Look for a group that supports you when things are tough and celebrates with you when things are going well. Your state of mind will benefit from leaning into community and helping others. The best communities focus far more on giving than receiving — and that should include your involvement in the community too.

Take control of your own community and your content

If content creation is a fun side hustle, feel free to follow your whims and inclinations. But if you want to make a living, you must provide value for your followers and migrate content to platforms you can control.

The specifics here will depend on your unique online community. It could be a paid newsletter, membership program, online community, or course. The only non-negotiable is that it must be a space that frees you from other platforms’ algorithms and gives you direct access to your customers, data, and control over your brand.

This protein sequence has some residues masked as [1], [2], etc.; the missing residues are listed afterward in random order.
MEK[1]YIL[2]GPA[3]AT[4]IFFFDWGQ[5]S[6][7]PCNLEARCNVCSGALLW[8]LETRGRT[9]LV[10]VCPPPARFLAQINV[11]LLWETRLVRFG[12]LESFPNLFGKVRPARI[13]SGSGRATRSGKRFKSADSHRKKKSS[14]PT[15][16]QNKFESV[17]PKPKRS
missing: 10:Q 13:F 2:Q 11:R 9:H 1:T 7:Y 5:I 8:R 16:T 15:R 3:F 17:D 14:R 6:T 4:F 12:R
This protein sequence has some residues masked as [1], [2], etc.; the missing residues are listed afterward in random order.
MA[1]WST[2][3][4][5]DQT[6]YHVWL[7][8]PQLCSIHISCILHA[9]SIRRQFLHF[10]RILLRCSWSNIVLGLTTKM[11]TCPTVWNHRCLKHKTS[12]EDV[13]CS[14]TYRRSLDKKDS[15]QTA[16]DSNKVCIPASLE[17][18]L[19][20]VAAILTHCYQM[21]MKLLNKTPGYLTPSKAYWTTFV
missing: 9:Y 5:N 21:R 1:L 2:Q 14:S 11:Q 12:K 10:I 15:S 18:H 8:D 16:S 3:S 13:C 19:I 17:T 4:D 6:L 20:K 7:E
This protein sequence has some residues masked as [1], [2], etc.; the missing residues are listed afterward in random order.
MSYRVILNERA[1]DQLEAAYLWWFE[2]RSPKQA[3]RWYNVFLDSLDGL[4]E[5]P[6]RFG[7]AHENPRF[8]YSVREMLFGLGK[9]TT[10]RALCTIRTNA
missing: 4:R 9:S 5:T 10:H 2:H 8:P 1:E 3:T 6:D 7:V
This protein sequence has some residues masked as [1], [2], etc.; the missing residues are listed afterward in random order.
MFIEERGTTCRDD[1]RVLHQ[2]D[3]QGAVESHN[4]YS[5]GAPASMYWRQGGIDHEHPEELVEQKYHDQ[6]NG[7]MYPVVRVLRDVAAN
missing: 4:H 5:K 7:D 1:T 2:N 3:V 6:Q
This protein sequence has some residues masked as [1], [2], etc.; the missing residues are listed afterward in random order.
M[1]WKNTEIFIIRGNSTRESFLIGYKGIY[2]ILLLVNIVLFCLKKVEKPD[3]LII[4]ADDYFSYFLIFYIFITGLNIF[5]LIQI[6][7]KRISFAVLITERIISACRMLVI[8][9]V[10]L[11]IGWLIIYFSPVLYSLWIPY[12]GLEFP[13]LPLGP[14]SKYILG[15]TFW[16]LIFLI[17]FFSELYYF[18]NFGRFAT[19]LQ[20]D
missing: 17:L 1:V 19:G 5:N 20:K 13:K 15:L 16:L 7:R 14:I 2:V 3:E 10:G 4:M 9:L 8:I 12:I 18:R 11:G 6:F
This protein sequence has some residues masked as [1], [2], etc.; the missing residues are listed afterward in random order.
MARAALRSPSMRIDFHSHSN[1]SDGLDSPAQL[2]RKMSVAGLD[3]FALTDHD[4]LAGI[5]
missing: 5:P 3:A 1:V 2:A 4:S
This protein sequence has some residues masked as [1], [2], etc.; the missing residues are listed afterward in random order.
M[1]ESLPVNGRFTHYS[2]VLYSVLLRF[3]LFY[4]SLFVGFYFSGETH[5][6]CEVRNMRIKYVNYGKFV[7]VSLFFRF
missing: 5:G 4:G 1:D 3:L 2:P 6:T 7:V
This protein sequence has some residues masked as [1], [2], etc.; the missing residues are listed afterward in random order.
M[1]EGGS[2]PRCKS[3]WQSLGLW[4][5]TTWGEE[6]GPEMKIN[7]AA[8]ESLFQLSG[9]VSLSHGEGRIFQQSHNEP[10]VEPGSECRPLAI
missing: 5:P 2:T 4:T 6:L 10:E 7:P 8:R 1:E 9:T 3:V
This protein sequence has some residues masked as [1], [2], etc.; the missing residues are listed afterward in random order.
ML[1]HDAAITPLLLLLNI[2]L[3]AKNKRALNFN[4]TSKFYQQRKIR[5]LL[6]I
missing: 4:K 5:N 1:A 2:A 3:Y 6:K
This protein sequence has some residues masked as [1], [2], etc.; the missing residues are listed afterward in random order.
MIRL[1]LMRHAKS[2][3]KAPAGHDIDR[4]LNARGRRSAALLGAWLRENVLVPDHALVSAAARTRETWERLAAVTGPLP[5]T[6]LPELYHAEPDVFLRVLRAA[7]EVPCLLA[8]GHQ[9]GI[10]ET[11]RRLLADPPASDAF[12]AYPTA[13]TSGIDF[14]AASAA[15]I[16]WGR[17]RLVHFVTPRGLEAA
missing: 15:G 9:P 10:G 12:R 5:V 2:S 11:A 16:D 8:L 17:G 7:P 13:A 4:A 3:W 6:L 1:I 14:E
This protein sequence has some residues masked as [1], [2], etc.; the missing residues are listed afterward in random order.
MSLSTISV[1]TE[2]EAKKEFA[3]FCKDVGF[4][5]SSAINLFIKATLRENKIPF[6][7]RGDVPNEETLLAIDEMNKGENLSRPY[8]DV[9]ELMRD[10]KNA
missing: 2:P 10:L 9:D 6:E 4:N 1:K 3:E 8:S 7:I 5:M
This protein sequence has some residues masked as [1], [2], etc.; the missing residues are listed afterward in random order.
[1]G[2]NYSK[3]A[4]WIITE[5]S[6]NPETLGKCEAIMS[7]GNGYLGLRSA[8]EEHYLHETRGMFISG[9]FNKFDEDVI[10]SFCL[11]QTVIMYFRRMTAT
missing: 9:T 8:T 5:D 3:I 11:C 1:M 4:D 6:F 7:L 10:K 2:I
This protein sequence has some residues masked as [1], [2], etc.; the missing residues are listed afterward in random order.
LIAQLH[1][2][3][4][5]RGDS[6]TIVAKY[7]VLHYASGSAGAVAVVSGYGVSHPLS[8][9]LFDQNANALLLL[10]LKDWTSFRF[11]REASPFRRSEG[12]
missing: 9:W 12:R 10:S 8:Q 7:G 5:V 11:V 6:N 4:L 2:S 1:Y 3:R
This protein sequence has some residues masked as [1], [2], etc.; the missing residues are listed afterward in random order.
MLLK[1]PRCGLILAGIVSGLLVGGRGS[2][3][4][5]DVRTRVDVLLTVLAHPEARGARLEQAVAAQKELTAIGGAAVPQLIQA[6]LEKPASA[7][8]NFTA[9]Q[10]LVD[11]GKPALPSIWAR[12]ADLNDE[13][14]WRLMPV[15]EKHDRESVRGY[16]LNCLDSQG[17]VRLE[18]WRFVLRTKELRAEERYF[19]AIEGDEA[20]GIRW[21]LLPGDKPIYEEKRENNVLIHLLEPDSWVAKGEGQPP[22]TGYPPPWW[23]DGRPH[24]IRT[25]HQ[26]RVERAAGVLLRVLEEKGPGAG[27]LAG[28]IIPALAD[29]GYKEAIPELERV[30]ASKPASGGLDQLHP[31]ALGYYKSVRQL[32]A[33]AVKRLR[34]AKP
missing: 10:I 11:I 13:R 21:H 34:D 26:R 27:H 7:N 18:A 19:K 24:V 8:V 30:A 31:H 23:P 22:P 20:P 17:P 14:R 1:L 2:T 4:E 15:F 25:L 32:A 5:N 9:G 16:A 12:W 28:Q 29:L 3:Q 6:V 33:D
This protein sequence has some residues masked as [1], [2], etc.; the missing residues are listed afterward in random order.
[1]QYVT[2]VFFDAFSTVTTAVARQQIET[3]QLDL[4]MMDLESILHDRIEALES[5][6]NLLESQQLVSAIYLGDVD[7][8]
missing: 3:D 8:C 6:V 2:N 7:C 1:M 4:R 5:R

Instead of collecting page views, use what you’ve learned about your community to build out content and services they want. A YouTube video with 1 million views may earn between $2,000 and $3,000 in ad revenues. But an online course based on the needs and interests of your dedicated followers could generate real and recurring income with just a few dozen students. Concentrate effort on the most significant potential return.

My own YouTube channel earns about a dollar a view because it sends a few viewers in every thousand to a high-value product, rather than thousands to advertisements.

As more people fight burnout than ever, creators are, unfortunately, foremost among them. But by being realistic, focusing on value, and diversifying revenue, creators can reap the freedom, autonomy, and sustainability that draw so many people to the industry and sustain it over the long haul. If you master this you may just set yourself up for financial freedom alongside freedom from burnout. The Creator Economy Burns People Out. But it Doesn’t Have to Be That Way.